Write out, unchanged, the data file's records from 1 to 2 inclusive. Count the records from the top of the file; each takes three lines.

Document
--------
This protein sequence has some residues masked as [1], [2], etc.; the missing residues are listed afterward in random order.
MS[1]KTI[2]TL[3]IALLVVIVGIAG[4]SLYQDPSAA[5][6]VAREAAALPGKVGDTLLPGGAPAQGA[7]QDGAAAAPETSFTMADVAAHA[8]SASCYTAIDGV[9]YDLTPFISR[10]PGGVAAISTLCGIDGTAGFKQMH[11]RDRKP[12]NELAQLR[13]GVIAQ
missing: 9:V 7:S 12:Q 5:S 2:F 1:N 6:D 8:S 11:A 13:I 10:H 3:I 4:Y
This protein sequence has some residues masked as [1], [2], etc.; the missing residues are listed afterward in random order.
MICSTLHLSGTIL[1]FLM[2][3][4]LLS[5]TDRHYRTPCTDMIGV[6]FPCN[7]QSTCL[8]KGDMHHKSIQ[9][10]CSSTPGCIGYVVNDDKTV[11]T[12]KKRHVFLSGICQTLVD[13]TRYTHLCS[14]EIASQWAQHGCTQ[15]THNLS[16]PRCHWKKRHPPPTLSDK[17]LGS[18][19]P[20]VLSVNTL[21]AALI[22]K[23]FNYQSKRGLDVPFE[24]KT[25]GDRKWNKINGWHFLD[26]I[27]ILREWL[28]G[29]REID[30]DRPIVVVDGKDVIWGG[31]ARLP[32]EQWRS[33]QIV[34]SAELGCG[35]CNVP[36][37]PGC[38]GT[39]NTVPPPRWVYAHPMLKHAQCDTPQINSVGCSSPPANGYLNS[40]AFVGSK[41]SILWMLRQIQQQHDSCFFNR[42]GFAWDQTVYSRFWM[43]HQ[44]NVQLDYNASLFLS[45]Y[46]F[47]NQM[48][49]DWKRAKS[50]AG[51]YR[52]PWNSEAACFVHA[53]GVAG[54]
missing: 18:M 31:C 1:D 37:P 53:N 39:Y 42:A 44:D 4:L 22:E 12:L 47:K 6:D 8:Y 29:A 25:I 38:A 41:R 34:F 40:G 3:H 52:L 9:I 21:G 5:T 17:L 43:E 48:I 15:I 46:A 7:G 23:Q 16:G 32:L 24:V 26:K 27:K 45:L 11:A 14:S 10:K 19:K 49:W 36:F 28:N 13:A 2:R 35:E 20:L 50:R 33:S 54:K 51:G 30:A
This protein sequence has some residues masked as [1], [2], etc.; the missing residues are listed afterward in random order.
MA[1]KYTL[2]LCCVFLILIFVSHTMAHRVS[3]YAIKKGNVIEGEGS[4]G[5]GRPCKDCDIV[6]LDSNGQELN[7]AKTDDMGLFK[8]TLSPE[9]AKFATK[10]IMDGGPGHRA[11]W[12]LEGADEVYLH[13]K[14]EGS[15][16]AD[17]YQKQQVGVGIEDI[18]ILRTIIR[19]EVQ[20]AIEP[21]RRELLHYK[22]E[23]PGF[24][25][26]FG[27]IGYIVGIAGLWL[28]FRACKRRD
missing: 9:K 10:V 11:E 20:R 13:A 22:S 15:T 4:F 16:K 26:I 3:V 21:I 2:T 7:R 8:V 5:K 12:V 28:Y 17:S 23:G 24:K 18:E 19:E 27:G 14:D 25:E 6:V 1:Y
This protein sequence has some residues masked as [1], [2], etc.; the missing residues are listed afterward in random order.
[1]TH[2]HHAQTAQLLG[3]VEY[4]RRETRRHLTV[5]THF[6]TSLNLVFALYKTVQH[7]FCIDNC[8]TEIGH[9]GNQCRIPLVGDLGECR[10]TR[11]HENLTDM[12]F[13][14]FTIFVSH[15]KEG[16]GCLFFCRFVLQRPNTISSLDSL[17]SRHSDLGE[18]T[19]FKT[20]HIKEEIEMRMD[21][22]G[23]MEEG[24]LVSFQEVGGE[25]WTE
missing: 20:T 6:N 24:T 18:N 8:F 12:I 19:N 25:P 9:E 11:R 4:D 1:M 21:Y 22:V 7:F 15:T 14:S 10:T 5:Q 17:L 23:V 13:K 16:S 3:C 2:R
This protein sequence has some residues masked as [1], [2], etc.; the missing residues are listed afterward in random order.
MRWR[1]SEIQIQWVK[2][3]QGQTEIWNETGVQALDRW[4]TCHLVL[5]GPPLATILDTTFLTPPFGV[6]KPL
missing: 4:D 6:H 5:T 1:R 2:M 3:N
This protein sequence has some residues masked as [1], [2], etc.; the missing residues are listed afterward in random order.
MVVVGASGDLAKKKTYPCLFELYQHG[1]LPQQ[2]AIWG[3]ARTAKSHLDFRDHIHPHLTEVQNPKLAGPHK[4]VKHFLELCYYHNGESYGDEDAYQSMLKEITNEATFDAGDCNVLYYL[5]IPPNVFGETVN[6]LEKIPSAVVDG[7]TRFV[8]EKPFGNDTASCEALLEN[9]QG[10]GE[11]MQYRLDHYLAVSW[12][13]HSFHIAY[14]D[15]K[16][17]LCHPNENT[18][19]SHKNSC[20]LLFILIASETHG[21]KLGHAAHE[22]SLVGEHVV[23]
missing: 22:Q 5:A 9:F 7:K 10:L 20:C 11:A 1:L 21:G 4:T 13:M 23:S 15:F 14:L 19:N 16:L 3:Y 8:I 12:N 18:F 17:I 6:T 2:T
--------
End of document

This protein sequence has some residues masked as [1], [2], etc.; the missing residues are listed afterward in random order.
MS[1]KTI[2]TL[3]IALLVVIVGIAG[4]SLYQDPSAA[5][6]VAREAAALPGKVGDTLLPGGAPAQGA[7]QDGAAAAPETSFTMADVAAHA[8]SASCYTAIDGV[9]YDLTPFISR[10]PGGVAAISTLCGIDGTAGFKQMH[11]RDRKP[12]NELAQLR[13]GVIAQ
missing: 9:V 7:S 12:Q 5:S 2:F 1:N 6:D 8:S 11:A 13:I 10:H 3:I 4:Y
This protein sequence has some residues masked as [1], [2], etc.; the missing residues are listed afterward in random order.
MICSTLHLSGTIL[1]FLM[2][3][4]LLS[5]TDRHYRTPCTDMIGV[6]FPCN[7]QSTCL[8]KGDMHHKSIQ[9][10]CSSTPGCIGYVVNDDKTV[11]T[12]KKRHVFLSGICQTLVD[13]TRYTHLCS[14]EIASQWAQHGCTQ[15]THNLS[16]PRCHWKKRHPPPTLSDK[17]LGS[18][19]P[20]VLSVNTL[21]AALI[22]K[23]FNYQSKRGLDVPFE[24]KT[25]GDRKWNKINGWHFLD[26]I[27]ILREWL[28]G[29]REID[30]DRPIVVVDGKDVIWGG[31]ARLP[32]EQWRS[33]QIV[34]SAELGCG[35]CNVP[36][37]PGC[38]GT[39]NTVPPPRWVYAHPMLKHAQCDTPQINSVGCSSPPANGYLNS[40]AFVGSK[41]SILWMLRQIQQQHDSCFFNR[42]GFAWDQTVYSRFWM[43]HQ[44]NVQLDYNASLFLS[45]Y[46]F[47]NQM[48][49]DWKRAKS[50]AG[51]YR[52]PWNSEAACFVHA[53]GVAG[54]
missing: 18:M 31:C 1:D 37:P 53:N 39:Y 42:A 44:D 4:L 22:E 12:L 47:K 6:D 8:Y 29:A 25:I 38:A 41:R 34:F 40:G 3:H 52:L 9:I 21:G 5:T 17:L 43:E 48:I 15:I 46:A 7:G 23:Q 16:G 32:L 24:V 26:K 27:K 45:L 11:A 14:S 10:K 19:K 49:W 36:F 28:N 13:A 2:R 35:E 20:L 50:R 33:S 54:K 51:G 30:A